How did the business interest expense limitation tax code change?
Prior to the passage of the TCJA, business interest expense was generally deductible in the year which the interest was accrued or paid. However, there were certain limitations in place under IRC Section 163(j) known as “earnings stripping rules”. Under these rules, the government attempted to limit deductions by U.S. corporations for interest paid to related foreign entities not subject to U.S. income tax. Furthermore, other taxpayers were generally able to fully deduct business interest expense. However, some restrictions, such as the passive loss rules and at-risk rules, applied.
The TCJA institutes significant changes to business interest expense deductions. Effectively, it replaces the “earnings stripping rules” and applies to all types of businesses on the deductibility of net business interest expense that exceeds 30% of a taxpayer’s adjusted taxable income (ATI). Starting with tax year 2018, a taxpayer’s deduction for business interest expense for the year is considerably limited to the sum of three parts: 1) business interest income, 2) 30% of adjusted taxable income, and 3) floor plan financing interest.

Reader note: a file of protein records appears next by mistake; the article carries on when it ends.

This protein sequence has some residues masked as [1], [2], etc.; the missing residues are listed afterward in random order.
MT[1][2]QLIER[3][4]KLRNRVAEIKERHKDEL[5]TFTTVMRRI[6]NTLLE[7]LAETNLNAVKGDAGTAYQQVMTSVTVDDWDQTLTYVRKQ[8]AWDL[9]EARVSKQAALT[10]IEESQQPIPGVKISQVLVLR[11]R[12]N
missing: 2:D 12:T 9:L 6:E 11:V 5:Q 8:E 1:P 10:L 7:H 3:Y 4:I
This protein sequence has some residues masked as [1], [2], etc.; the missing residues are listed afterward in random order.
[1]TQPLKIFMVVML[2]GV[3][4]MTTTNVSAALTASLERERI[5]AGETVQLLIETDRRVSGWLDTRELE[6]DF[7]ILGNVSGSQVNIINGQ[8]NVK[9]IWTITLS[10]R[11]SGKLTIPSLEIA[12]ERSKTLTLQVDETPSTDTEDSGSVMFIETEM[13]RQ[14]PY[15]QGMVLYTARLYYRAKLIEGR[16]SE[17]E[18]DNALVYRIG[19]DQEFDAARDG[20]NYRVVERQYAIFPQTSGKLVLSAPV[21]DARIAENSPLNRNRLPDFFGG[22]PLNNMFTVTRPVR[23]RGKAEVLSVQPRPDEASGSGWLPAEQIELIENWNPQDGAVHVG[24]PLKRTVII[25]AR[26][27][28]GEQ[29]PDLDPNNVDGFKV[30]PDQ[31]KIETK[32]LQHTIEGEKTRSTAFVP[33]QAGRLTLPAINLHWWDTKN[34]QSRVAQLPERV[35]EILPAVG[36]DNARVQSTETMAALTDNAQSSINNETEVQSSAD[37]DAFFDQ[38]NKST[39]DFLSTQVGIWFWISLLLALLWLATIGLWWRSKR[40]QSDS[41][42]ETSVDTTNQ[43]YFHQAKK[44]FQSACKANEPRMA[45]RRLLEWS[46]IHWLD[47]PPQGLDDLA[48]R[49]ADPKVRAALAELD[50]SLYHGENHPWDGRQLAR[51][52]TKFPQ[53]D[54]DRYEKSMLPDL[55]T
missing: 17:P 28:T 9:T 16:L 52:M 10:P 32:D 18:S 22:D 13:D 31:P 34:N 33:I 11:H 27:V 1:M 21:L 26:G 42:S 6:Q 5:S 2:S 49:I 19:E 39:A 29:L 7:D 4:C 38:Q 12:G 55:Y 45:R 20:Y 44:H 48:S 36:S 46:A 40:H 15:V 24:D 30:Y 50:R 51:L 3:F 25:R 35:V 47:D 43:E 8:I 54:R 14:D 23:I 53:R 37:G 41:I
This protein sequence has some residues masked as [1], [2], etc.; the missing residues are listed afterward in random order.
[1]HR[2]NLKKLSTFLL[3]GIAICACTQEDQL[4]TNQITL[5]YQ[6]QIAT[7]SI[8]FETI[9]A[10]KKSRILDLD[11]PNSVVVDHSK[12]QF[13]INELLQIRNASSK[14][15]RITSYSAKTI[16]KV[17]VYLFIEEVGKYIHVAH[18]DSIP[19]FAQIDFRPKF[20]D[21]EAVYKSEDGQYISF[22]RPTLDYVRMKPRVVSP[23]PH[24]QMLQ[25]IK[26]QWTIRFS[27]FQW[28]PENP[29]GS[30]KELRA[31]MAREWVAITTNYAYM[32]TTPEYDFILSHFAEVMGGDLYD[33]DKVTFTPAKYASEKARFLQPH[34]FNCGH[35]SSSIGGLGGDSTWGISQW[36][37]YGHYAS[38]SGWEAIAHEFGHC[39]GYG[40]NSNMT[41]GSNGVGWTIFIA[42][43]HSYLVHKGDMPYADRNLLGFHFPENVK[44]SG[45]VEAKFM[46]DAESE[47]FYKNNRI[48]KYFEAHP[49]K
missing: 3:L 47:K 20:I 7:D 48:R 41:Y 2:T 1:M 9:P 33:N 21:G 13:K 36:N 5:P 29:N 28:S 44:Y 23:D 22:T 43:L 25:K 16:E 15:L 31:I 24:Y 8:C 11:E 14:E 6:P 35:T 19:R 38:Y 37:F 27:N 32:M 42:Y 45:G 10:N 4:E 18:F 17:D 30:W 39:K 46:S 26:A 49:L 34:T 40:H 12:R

The new deduction limitation has the potential to affect all types of businesses – corporate and noncorporate. Additionally, interest expense disallowed under the new limitation rules is carried forward to future tax years indefinitely and treated as business interest expenses incurred in the carry-forward year.
What are the latest proposed IRS regulations?
With the degree of change in the tax code, the IRS recently issued proposed regulations on certain definitions and how to apply the limitation. Unless otherwise specified, the proposed regulations would be effective for tax years ending after the date they are published.